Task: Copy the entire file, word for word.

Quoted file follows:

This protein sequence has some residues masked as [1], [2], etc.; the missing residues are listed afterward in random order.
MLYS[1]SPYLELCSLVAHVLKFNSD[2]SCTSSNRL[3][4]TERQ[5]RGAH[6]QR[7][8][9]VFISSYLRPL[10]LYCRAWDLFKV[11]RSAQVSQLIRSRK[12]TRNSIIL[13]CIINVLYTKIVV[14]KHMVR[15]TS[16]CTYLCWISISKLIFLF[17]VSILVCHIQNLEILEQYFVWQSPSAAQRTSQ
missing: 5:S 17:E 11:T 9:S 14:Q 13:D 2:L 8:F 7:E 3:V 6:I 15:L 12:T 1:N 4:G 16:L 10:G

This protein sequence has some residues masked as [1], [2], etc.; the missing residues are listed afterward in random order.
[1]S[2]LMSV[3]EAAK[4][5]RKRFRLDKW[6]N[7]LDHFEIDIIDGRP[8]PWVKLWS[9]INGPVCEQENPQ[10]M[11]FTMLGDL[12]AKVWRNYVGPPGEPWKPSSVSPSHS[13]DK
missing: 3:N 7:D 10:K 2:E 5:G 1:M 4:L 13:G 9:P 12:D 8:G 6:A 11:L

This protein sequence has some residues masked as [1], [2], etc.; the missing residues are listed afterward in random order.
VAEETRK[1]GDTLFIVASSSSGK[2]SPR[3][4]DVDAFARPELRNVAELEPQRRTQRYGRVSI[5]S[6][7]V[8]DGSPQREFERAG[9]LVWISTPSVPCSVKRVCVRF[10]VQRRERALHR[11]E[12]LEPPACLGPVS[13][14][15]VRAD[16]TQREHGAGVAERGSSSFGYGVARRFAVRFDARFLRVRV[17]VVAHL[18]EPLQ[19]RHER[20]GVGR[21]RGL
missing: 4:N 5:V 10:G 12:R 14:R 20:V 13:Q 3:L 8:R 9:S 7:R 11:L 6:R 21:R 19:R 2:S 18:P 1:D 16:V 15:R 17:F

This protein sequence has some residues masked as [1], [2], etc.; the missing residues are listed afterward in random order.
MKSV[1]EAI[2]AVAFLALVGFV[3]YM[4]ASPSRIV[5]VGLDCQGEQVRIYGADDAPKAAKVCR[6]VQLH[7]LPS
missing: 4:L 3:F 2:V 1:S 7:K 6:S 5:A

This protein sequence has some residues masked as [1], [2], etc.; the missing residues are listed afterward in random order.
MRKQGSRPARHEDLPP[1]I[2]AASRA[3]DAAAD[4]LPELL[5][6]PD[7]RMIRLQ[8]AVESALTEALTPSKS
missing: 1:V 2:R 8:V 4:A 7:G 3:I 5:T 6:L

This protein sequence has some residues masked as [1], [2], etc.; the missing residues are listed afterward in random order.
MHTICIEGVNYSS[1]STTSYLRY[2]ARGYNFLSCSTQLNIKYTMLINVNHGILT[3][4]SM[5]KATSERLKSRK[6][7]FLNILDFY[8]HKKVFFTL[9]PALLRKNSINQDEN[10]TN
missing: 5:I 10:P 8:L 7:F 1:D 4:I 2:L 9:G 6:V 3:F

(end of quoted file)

This protein sequence has some residues masked as [1], [2], etc.; the missing residues are listed afterward in random order.
MLYS[1]SPYLELCSLVAHVLKFNSD[2]SCTSSNRL[3][4]TERQ[5]RGAH[6]QR[7][8][9]VFISSYLRPL[10]LYCRAWDLFKV[11]RSAQVSQLIRSRK[12]TRNSIIL[13]CIINVLYTKIVV[14]KHMVR[15]TS[16]CTYLCWISISKLIFLF[17]VSILVCHIQNLEILEQYFVWQSPSAAQRTSQ
missing: 5:S 17:E 11:T 9:S 14:Q 13:D 2:L 8:F 7:E 3:V 6:I 15:L 12:T 1:N 4:G 16:L 10:G

This protein sequence has some residues masked as [1], [2], etc.; the missing residues are listed afterward in random order.
[1]S[2]LMSV[3]EAAK[4][5]RKRFRLDKW[6]N[7]LDHFEIDIIDGRP[8]PWVKLWS[9]INGPVCEQENPQ[10]M[11]FTMLGDL[12]AKVWRNYVGPPGEPWKPSSVSPSHS[13]DK
missing: 3:N 7:D 10:K 2:E 5:G 1:M 4:L 13:G 9:P 12:D 8:G 6:A 11:L

This protein sequence has some residues masked as [1], [2], etc.; the missing residues are listed afterward in random order.
VAEETRK[1]GDTLFIVASSSSGK[2]SPR[3][4]DVDAFARPELRNVAELEPQRRTQRYGRVSI[5]S[6][7]V[8]DGSPQREFERAG[9]LVWISTPSVPCSVKRVCVRF[10]VQRRERALHR[11]E[12]LEPPACLGPVS[13][14][15]VRAD[16]TQREHGAGVAERGSSSFGYGVARRFAVRFDARFLRVRV[17]VVAHL[18]EPLQ[19]RHER[20]GVGR[21]RGL
missing: 4:N 5:V 10:G 12:R 14:R 20:V 13:Q 3:L 8:R 9:S 7:R 11:L 6:R 21:R 19:R 2:S 18:P 1:D 16:V 15:R 17:F

This protein sequence has some residues masked as [1], [2], etc.; the missing residues are listed afterward in random order.
MKSV[1]EAI[2]AVAFLALVGFV[3]YM[4]ASPSRIV[5]VGLDCQGEQVRIYGADDAPKAAKVCR[6]VQLH[7]LPS
missing: 4:L 3:F 2:V 1:S 7:K 6:S 5:A

This protein sequence has some residues masked as [1], [2], etc.; the missing residues are listed afterward in random order.
MRKQGSRPARHEDLPP[1]I[2]AASRA[3]DAAAD[4]LPELL[5][6]PD[7]RMIRLQ[8]AVESALTEALTPSKS
missing: 1:V 2:R 8:V 4:A 7:G 3:I 5:T 6:L

This protein sequence has some residues masked as [1], [2], etc.; the missing residues are listed afterward in random order.
MHTICIEGVNYSS[1]STTSYLRY[2]ARGYNFLSCSTQLNIKYTMLINVNHGILT[3][4]SM[5]KATSERLKSRK[6][7]FLNILDFY[8]HKKVFFTL[9]PALLRKNSINQDEN[10]TN
missing: 5:I 10:P 8:L 7:F 1:D 4:I 2:L 9:G 6:V 3:F